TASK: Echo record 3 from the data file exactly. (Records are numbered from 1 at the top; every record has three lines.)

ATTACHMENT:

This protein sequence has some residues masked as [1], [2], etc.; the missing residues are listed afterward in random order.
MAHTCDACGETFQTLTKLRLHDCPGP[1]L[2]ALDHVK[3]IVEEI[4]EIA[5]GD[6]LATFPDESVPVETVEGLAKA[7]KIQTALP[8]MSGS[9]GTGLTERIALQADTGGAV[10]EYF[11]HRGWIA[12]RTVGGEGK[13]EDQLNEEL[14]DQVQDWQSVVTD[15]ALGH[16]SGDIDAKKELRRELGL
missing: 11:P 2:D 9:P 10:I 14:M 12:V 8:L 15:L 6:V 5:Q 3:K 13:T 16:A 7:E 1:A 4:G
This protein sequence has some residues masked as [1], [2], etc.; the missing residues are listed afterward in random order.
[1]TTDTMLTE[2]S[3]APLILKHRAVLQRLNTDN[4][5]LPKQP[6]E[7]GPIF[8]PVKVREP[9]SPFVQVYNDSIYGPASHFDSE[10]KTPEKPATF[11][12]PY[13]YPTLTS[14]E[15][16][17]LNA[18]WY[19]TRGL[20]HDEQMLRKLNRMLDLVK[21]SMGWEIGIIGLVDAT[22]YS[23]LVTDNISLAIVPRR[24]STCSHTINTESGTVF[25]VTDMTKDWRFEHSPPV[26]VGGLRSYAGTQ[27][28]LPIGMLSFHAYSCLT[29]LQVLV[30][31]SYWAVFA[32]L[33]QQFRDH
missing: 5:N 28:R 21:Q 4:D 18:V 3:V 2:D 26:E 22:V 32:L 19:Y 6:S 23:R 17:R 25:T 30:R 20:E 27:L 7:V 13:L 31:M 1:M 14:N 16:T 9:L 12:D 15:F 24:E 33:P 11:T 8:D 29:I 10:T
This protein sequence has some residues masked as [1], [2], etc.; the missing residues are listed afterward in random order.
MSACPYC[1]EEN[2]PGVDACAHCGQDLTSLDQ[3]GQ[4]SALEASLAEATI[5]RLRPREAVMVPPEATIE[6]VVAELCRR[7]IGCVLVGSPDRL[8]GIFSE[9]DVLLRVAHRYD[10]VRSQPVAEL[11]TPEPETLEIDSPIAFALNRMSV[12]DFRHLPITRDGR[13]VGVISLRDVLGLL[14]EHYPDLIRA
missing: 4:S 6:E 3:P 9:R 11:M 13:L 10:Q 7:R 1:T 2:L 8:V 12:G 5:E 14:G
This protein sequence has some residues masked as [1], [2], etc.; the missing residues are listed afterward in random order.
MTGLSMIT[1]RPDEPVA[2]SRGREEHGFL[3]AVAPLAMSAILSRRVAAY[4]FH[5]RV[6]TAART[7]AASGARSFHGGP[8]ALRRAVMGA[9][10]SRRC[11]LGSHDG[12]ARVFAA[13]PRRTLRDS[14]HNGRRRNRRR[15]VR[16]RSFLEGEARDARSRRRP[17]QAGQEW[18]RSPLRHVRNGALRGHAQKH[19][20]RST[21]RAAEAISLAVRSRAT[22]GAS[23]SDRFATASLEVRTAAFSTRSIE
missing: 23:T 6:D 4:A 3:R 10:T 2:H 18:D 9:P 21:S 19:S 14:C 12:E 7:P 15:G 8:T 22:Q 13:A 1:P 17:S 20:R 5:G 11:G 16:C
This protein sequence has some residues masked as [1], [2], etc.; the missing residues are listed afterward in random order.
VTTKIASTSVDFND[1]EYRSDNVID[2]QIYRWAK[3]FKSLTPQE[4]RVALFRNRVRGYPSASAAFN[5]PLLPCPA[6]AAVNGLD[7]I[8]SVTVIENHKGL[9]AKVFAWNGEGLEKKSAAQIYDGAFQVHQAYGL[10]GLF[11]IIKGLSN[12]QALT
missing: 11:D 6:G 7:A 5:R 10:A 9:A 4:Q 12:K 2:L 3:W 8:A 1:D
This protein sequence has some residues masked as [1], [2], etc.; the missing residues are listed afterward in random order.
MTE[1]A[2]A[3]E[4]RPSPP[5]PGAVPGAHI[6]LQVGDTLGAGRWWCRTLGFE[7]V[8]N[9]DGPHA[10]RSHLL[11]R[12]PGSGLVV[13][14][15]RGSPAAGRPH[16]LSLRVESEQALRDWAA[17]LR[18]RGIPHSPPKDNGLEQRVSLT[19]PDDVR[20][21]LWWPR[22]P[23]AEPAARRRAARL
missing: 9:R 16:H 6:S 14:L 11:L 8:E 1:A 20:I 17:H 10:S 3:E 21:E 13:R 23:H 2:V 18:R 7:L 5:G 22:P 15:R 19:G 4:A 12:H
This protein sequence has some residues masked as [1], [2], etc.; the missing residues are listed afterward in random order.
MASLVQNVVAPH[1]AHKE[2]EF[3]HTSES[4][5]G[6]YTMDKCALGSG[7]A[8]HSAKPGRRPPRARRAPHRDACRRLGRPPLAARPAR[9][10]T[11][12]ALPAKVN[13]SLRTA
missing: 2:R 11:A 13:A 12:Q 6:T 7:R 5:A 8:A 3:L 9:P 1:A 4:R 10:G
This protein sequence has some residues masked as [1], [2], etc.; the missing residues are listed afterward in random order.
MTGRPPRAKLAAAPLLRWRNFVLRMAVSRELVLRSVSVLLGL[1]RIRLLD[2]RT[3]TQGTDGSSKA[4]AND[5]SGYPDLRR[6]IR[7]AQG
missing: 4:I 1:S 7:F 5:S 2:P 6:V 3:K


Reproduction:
This protein sequence has some residues masked as [1], [2], etc.; the missing residues are listed afterward in random order.
MSACPYC[1]EEN[2]PGVDACAHCGQDLTSLDQ[3]GQ[4]SALEASLAEATI[5]RLRPREAVMVPPEATIE[6]VVAELCRR[7]IGCVLVGSPDRL[8]GIFSE[9]DVLLRVAHRYD[10]VRSQPVAEL[11]TPEPETLEIDSPIAFALNRMSV[12]DFRHLPITRDGR[13]VGVISLRDVLGLL[14]EHYPDLIRA
missing: 4:S 6:E 3:P 9:R 11:M 13:L 10:Q 7:R 1:T 2:L 8:V 12:G 5:E 14:G